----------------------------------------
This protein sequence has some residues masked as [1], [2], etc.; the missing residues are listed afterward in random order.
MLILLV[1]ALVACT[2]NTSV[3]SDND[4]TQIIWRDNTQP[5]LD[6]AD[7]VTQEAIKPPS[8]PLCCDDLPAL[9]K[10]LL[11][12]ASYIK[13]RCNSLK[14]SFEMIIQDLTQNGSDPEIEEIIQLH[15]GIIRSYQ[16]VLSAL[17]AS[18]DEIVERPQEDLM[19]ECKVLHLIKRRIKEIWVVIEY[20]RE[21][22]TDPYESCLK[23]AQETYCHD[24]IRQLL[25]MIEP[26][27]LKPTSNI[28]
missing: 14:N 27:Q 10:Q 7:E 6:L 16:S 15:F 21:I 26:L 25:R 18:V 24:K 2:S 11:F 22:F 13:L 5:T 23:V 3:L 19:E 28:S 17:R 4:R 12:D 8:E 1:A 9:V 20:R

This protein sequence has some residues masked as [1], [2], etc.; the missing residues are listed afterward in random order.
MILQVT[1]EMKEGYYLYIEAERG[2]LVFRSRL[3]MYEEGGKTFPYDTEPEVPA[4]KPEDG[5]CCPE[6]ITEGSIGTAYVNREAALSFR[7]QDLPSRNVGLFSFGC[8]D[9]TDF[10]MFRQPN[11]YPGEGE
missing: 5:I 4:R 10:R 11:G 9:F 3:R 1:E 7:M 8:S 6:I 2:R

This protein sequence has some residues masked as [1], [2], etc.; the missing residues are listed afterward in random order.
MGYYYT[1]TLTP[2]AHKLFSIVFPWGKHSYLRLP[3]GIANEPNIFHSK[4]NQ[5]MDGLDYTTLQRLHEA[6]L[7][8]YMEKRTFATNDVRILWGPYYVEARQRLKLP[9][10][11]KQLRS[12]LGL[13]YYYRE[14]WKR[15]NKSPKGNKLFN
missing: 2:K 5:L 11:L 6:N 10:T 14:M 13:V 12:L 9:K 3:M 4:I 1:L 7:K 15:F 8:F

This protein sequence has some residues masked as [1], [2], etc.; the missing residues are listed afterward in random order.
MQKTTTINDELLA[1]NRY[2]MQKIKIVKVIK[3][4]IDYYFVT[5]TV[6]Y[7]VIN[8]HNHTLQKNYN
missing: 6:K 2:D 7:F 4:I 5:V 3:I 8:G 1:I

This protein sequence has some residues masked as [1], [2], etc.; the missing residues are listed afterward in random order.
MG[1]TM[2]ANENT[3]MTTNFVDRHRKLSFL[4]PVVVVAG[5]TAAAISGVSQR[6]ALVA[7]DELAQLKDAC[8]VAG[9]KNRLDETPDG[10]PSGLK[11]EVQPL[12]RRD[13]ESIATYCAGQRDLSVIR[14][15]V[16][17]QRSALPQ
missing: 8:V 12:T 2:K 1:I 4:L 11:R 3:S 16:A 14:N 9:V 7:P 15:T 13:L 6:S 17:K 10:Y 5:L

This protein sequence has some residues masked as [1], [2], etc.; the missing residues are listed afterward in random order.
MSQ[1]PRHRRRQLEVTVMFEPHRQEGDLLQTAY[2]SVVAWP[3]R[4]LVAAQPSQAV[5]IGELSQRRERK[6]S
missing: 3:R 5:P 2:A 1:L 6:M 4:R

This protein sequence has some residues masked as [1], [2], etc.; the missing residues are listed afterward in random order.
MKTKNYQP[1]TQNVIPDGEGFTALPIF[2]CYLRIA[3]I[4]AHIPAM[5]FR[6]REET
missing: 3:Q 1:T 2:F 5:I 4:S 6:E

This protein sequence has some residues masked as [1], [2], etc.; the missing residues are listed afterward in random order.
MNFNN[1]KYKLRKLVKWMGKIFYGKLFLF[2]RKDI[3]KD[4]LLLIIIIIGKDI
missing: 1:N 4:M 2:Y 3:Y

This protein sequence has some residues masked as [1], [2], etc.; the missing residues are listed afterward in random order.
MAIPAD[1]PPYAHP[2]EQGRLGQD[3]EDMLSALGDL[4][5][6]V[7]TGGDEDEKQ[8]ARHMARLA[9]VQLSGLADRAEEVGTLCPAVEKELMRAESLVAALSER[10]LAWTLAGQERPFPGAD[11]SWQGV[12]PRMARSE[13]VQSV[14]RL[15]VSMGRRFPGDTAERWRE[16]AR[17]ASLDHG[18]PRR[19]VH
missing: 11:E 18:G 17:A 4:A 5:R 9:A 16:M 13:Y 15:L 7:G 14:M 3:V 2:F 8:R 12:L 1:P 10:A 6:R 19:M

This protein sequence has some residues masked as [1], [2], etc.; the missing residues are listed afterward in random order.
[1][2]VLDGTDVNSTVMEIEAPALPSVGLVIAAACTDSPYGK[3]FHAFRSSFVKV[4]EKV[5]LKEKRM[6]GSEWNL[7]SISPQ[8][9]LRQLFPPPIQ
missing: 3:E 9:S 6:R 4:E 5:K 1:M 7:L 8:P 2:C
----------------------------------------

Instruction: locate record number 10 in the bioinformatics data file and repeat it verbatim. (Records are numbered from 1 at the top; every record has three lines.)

This protein sequence has some residues masked as [1], [2], etc.; the missing residues are listed afterward in random order.
[1][2]VLDGTDVNSTVMEIEAPALPSVGLVIAAACTDSPYGK[3]FHAFRSSFVKV[4]EKV[5]LKEKRM[6]GSEWNL[7]SISPQ[8][9]LRQLFPPPIQ
missing: 3:E 9:S 6:R 4:E 5:K 1:M 7:L 8:P 2:C